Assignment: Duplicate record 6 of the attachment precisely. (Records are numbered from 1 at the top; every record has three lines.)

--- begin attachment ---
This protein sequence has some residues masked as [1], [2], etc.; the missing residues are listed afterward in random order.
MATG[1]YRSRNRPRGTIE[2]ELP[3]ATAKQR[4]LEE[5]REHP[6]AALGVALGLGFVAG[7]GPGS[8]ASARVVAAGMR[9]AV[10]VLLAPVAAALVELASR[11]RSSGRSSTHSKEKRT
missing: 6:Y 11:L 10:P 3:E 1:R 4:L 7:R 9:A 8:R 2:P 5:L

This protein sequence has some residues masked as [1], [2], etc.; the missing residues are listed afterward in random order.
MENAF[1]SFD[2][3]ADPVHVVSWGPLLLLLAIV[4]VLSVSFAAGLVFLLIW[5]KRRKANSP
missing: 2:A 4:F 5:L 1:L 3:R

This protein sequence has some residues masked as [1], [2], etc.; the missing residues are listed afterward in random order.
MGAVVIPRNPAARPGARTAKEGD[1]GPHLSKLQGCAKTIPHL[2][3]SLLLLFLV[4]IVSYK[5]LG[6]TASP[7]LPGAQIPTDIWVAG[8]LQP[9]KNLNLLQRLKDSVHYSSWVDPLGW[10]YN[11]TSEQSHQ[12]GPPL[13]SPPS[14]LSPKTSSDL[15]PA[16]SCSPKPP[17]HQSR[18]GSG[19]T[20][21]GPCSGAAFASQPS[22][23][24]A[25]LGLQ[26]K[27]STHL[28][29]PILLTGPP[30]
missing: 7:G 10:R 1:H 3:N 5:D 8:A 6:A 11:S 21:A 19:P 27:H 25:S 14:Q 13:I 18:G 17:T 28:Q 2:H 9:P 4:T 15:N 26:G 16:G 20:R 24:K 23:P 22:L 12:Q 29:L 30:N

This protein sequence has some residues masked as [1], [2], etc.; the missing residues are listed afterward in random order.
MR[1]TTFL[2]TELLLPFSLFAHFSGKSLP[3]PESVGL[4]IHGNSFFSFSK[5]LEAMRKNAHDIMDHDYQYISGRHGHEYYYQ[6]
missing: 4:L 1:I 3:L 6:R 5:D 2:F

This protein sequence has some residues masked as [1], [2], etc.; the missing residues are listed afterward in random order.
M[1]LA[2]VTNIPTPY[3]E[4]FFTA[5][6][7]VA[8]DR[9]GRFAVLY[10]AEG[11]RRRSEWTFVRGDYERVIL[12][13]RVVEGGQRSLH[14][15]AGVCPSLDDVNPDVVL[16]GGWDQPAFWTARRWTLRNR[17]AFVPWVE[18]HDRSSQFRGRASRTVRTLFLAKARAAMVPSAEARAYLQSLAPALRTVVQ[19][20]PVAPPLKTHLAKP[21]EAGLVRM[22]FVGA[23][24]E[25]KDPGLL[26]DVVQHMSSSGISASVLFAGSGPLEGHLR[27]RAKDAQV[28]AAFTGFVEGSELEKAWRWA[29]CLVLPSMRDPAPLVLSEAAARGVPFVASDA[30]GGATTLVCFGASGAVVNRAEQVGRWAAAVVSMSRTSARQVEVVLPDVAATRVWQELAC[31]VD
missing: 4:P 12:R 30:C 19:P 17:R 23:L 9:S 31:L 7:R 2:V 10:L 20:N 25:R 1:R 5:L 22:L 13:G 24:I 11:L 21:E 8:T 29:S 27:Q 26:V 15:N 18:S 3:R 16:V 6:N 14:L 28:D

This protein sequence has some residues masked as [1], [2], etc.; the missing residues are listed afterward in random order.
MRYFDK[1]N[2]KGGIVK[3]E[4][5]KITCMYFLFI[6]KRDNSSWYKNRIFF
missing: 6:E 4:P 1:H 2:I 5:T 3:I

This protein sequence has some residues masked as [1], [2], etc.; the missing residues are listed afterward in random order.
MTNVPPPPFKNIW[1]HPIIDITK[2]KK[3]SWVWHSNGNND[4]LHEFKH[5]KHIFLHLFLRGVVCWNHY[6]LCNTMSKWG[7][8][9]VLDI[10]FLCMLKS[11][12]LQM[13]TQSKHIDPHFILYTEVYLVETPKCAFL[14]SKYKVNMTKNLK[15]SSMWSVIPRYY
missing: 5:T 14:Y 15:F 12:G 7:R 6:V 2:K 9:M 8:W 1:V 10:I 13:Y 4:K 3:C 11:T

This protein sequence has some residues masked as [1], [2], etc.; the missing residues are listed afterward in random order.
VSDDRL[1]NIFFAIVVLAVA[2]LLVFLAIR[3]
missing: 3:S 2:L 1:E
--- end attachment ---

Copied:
This protein sequence has some residues masked as [1], [2], etc.; the missing residues are listed afterward in random order.
MRYFDK[1]N[2]KGGIVK[3]E[4][5]KITCMYFLFI[6]KRDNSSWYKNRIFF
missing: 6:E 4:P 1:H 2:I 5:T 3:I